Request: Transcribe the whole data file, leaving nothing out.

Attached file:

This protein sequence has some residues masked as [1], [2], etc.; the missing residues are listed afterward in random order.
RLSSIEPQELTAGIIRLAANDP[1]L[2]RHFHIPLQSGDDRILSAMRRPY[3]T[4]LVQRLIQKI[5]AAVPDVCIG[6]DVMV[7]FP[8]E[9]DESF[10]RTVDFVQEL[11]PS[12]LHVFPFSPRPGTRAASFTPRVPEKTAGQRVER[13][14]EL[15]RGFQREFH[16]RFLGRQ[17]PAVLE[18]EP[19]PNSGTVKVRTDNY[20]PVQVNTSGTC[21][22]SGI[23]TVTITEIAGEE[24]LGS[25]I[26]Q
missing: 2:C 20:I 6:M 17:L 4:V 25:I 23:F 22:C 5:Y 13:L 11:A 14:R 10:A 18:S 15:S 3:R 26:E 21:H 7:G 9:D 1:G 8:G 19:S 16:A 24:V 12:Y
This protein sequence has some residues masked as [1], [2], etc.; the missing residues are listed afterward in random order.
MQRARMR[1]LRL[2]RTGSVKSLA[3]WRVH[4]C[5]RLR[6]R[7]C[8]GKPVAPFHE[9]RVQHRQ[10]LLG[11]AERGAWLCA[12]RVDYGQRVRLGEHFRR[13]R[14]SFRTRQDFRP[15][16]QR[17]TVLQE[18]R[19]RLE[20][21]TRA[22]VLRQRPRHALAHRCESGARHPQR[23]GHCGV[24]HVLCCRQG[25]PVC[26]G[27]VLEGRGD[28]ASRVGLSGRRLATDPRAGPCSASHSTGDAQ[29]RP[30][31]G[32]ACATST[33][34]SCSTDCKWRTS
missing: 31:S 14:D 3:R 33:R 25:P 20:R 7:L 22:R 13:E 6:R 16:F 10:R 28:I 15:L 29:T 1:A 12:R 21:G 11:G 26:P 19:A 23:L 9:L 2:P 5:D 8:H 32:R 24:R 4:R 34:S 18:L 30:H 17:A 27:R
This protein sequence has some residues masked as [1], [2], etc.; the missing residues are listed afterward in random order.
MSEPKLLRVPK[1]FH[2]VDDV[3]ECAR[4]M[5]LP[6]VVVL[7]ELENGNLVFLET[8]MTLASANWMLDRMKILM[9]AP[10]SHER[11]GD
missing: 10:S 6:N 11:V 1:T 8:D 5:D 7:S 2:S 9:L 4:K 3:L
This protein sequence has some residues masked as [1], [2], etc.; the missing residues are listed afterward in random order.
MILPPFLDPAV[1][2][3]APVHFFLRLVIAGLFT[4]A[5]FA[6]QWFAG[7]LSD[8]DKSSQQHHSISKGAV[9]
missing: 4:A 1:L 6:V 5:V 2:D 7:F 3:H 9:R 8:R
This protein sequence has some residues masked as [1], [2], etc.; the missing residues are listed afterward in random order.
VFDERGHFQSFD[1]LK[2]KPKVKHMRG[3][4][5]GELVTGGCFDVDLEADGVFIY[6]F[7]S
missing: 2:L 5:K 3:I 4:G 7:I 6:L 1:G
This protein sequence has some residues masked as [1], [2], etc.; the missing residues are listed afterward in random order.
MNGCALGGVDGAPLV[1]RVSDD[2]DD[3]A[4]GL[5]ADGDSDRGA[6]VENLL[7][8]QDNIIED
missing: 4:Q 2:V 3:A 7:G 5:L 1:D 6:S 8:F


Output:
This protein sequence has some residues masked as [1], [2], etc.; the missing residues are listed afterward in random order.
RLSSIEPQELTAGIIRLAANDP[1]L[2]RHFHIPLQSGDDRILSAMRRPY[3]T[4]LVQRLIQKI[5]AAVPDVCIG[6]DVMV[7]FP[8]E[9]DESF[10]RTVDFVQEL[11]PS[12]LHVFPFSPRPGTRAASFTPRVPEKTAGQRVER[13][14]EL[15]RGFQREFH[16]RFLGRQ[17]PAVLE[18]EP[19]PNSGTVKVRTDNY[20]PVQVNTSGTC[21][22]SGI[23]TVTITEIAGEE[24]LGS[25]I[26]Q
missing: 2:C 20:I 6:M 17:L 4:V 25:I 23:F 22:C 5:Y 13:L 11:A 14:R 10:A 18:S 15:S 3:R 26:E 21:H 7:G 9:D 1:G 8:G 19:S 16:A 24:V 12:Y
This protein sequence has some residues masked as [1], [2], etc.; the missing residues are listed afterward in random order.
MQRARMR[1]LRL[2]RTGSVKSLA[3]WRVH[4]C[5]RLR[6]R[7]C[8]GKPVAPFHE[9]RVQHRQ[10]LLG[11]AERGAWLCA[12]RVDYGQRVRLGEHFRR[13]R[14]SFRTRQDFRP[15][16]QR[17]TVLQE[18]R[19]RLE[20][21]TRA[22]VLRQRPRHALAHRCESGARHPQR[23]GHCGV[24]HVLCCRQG[25]PVC[26]G[27]VLEGRGD[28]ASRVGLSGRRLATDPRAGPCSASHSTGDAQ[29]RP[30][31]G[32]ACATST[33][34]SCSTDCKWRTS
missing: 31:S 14:D 3:R 33:R 25:P 20:R 7:L 22:R 13:E 6:R 16:F 10:R 28:I 15:L 29:T 1:A 12:R 21:G 11:G 26:P 19:A 23:L 9:L 2:P 5:D 8:H 32:R 24:R 4:R 34:S 18:L 30:H 17:A 27:R
This protein sequence has some residues masked as [1], [2], etc.; the missing residues are listed afterward in random order.
MSEPKLLRVPK[1]FH[2]VDDV[3]ECAR[4]M[5]LP[6]VVVL[7]ELENGNLVFLET[8]MTLASANWMLDRMKILM[9]AP[10]SHER[11]GD
missing: 10:S 6:N 11:V 1:T 8:D 5:D 7:S 2:S 9:L 4:K 3:L
This protein sequence has some residues masked as [1], [2], etc.; the missing residues are listed afterward in random order.
MILPPFLDPAV[1][2][3]APVHFFLRLVIAGLFT[4]A[5]FA[6]QWFAG[7]LSD[8]DKSSQQHHSISKGAV[9]
missing: 4:A 1:L 6:V 5:V 2:D 7:F 3:H 9:R 8:R
This protein sequence has some residues masked as [1], [2], etc.; the missing residues are listed afterward in random order.
VFDERGHFQSFD[1]LK[2]KPKVKHMRG[3][4][5]GELVTGGCFDVDLEADGVFIY[6]F[7]S
missing: 2:L 5:K 3:I 4:G 7:I 6:L 1:G
This protein sequence has some residues masked as [1], [2], etc.; the missing residues are listed afterward in random order.
MNGCALGGVDGAPLV[1]RVSDD[2]DD[3]A[4]GL[5]ADGDSDRGA[6]VENLL[7][8]QDNIIED
missing: 4:Q 2:V 3:A 7:G 5:L 1:D 6:S 8:F